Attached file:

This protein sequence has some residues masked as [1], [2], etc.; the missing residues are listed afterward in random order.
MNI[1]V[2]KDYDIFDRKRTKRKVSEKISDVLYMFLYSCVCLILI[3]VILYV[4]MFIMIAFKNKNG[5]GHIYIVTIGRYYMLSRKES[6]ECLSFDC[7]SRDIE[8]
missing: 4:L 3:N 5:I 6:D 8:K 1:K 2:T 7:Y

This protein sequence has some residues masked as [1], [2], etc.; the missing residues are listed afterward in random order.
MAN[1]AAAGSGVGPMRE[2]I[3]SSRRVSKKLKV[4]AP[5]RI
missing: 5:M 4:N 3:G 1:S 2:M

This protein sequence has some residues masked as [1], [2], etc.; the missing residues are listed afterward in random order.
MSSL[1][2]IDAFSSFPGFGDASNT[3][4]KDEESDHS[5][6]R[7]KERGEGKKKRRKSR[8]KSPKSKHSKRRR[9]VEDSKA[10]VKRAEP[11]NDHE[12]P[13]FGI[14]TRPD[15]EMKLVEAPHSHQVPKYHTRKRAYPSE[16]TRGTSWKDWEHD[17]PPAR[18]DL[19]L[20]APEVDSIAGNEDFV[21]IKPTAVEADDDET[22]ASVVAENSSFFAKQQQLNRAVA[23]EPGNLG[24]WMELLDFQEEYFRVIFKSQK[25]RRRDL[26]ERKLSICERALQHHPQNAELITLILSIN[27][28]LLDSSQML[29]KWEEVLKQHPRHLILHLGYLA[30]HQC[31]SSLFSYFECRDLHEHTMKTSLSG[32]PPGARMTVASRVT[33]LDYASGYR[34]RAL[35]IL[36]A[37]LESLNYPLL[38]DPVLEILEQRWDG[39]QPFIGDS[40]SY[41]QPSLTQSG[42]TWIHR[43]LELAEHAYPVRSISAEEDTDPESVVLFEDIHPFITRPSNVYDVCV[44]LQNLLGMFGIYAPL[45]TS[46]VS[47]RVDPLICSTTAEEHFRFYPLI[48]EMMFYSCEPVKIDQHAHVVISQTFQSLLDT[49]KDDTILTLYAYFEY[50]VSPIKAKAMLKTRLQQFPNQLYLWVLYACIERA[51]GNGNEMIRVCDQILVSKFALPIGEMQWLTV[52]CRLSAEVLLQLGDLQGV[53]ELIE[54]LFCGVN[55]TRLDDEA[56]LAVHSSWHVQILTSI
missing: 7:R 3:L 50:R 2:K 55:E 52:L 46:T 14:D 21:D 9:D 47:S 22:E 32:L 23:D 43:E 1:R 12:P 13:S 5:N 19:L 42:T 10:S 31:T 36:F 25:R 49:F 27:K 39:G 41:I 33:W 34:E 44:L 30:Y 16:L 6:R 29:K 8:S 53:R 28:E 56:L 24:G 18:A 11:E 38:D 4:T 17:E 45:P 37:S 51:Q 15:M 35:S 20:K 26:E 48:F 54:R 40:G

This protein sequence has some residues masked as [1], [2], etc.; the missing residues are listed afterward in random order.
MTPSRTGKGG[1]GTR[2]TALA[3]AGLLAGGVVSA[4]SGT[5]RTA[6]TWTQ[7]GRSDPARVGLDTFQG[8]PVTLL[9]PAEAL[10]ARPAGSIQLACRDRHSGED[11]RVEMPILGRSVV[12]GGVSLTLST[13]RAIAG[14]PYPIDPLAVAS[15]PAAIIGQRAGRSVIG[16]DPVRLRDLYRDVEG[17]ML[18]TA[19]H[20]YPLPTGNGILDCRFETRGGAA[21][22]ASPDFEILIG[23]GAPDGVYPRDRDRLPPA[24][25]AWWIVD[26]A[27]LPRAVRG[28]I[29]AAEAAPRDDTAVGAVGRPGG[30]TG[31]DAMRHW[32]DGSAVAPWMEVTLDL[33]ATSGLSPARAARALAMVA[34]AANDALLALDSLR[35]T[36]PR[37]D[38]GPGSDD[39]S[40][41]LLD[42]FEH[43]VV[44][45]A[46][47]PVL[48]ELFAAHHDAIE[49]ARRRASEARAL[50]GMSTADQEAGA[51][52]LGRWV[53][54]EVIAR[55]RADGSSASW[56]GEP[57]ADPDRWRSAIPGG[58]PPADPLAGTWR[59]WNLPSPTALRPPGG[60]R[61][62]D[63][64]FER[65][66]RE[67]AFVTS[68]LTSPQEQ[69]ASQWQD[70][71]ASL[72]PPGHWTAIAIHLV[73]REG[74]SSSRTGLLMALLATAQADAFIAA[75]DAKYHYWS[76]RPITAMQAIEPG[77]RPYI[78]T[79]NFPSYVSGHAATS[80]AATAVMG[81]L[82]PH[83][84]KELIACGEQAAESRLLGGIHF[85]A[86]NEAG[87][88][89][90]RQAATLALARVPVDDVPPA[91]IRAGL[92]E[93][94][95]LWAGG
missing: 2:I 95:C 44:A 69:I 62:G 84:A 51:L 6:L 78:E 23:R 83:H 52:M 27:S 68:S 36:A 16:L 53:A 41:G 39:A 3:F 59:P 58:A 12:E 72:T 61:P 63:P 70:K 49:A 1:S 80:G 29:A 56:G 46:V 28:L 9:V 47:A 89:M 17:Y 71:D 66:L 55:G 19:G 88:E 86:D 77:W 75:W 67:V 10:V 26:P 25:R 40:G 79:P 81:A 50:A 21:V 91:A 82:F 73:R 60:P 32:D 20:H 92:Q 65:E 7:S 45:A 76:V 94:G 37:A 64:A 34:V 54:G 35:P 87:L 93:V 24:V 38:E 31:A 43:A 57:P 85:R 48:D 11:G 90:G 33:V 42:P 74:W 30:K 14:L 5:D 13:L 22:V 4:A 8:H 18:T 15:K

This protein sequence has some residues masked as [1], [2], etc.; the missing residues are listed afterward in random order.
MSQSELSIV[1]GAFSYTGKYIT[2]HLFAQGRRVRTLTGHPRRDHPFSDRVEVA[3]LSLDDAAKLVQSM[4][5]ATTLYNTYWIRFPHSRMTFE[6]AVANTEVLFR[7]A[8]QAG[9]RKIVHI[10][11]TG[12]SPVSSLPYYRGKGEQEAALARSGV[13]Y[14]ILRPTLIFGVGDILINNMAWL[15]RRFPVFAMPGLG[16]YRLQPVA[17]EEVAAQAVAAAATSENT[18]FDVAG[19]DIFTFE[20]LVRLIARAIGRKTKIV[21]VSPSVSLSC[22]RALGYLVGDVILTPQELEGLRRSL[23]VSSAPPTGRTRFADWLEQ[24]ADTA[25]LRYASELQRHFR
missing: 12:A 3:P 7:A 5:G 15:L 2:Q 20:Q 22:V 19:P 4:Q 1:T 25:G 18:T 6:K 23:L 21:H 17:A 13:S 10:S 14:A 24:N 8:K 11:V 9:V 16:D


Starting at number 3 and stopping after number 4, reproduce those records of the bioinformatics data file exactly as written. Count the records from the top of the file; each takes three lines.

This protein sequence has some residues masked as [1], [2], etc.; the missing residues are listed afterward in random order.
MSSL[1][2]IDAFSSFPGFGDASNT[3][4]KDEESDHS[5][6]R[7]KERGEGKKKRRKSR[8]KSPKSKHSKRRR[9]VEDSKA[10]VKRAEP[11]NDHE[12]P[13]FGI[14]TRPD[15]EMKLVEAPHSHQVPKYHTRKRAYPSE[16]TRGTSWKDWEHD[17]PPAR[18]DL[19]L[20]APEVDSIAGNEDFV[21]IKPTAVEADDDET[22]ASVVAENSSFFAKQQQLNRAVA[23]EPGNLG[24]WMELLDFQEEYFRVIFKSQK[25]RRRDL[26]ERKLSICERALQHHPQNAELITLILSIN[27][28]LLDSSQML[29]KWEEVLKQHPRHLILHLGYLA[30]HQC[31]SSLFSYFECRDLHEHTMKTSLSG[32]PPGARMTVASRVT[33]LDYASGYR[34]RAL[35]IL[36]A[37]LESLNYPLL[38]DPVLEILEQRWDG[39]QPFIGDS[40]SY[41]QPSLTQSG[42]TWIHR[43]LELAEHAYPVRSISAEEDTDPESVVLFEDIHPFITRPSNVYDVCV[44]LQNLLGMFGIYAPL[45]TS[46]VS[47]RVDPLICSTTAEEHFRFYPLI[48]EMMFYSCEPVKIDQHAHVVISQTFQSLLDT[49]KDDTILTLYAYFEY[50]VSPIKAKAMLKTRLQQFPNQLYLWVLYACIERA[51]GNGNEMIRVCDQILVSKFALPIGEMQWLTV[52]CRLSAEVLLQLGDLQGV[53]ELIE[54]LFCGVN[55]TRLDDEA[56]LAVHSSWHVQILTSI
missing: 7:R 3:L 50:R 2:K 55:E 52:L 46:T 14:D 21:D 9:D 47:S 22:E 32:L 23:D 43:E 1:R 12:P 13:S 5:N 19:L 42:T 10:S 31:T 36:F 25:R 49:F 27:K 39:G 41:I 33:W 34:E 44:L 30:Y 16:L 6:R 29:K 8:S 53:R 28:E 56:L 24:G 18:A 11:E 38:D 4:T 17:E 45:P 37:S 51:Q 15:M 35:S 20:K 26:E 48:F 54:R 40:G

This protein sequence has some residues masked as [1], [2], etc.; the missing residues are listed afterward in random order.
MTPSRTGKGG[1]GTR[2]TALA[3]AGLLAGGVVSA[4]SGT[5]RTA[6]TWTQ[7]GRSDPARVGLDTFQG[8]PVTLL[9]PAEAL[10]ARPAGSIQLACRDRHSGED[11]RVEMPILGRSVV[12]GGVSLTLST[13]RAIAG[14]PYPIDPLAVAS[15]PAAIIGQRAGRSVIG[16]DPVRLRDLYRDVEG[17]ML[18]TA[19]H[20]YPLPTGNGILDCRFETRGGAA[21][22]ASPDFEILIG[23]GAPDGVYPRDRDRLPPA[24][25]AWWIVD[26]A[27]LPRAVRG[28]I[29]AAEAAPRDDTAVGAVGRPGG[30]TG[31]DAMRHW[32]DGSAVAPWMEVTLDL[33]ATSGLSPARAARALAMVA[34]AANDALLALDSLR[35]T[36]PR[37]D[38]GPGSDD[39]S[40][41]LLD[42]FEH[43]VV[44][45]A[46][47]PVL[48]ELFAAHHDAIE[49]ARRRASEARAL[50]GMSTADQEAGA[51][52]LGRWV[53][54]EVIAR[55]RADGSSASW[56]GEP[57]ADPDRWRSAIPGG[58]PPADPLAGTWR[59]WNLPSPTALRPPGG[60]R[61][62]D[63][64]FER[65][66]RE[67]AFVTS[68]LTSPQEQ[69]ASQWQD[70][71]ASL[72]PPGHWTAIAIHLV[73]REG[74]SSSRTGLLMALLATAQADAFIAA[75]DAKYHYWS[76]RPITAMQAIEPG[77]RPYI[78]T[79]NFPSYVSGHAATS[80]AATAVMG[81]L[82]PH[83][84]KELIACGEQAAESRLLGGIHF[85]A[86]NEAG[87][88][89][90]RQAATLALARVPVDDVPPA[91]IRAGL[92]E[93][94][95]LWAGG
missing: 2:I 95:C 44:A 69:I 62:G 84:A 51:L 6:L 78:E 23:R 83:H 52:M 27:S 68:S 36:A 16:L 53:A 41:G 39:A 3:F 59:P 58:A 12:E 72:T 61:P 63:P 70:K 49:A 1:S 80:G 29:A 56:G 46:V 28:L 9:V 47:A 89:M 17:Y 71:D 66:L 55:G 19:G 88:E 86:D 77:W 75:W 67:V 10:V 26:P 25:R 40:G 79:P 81:A 50:A 21:V 91:A 82:F 73:R 60:P 32:D 20:H 92:Q 65:E 7:S 45:A 76:V 94:G 37:A 64:A 34:V 54:G 35:P 87:L 93:V 24:V 38:E 31:A 43:A 57:P 85:R 48:D 11:G 90:G 33:V 42:P 74:W 30:K 14:L 5:D 13:L 22:V 4:A 8:H 18:T 15:K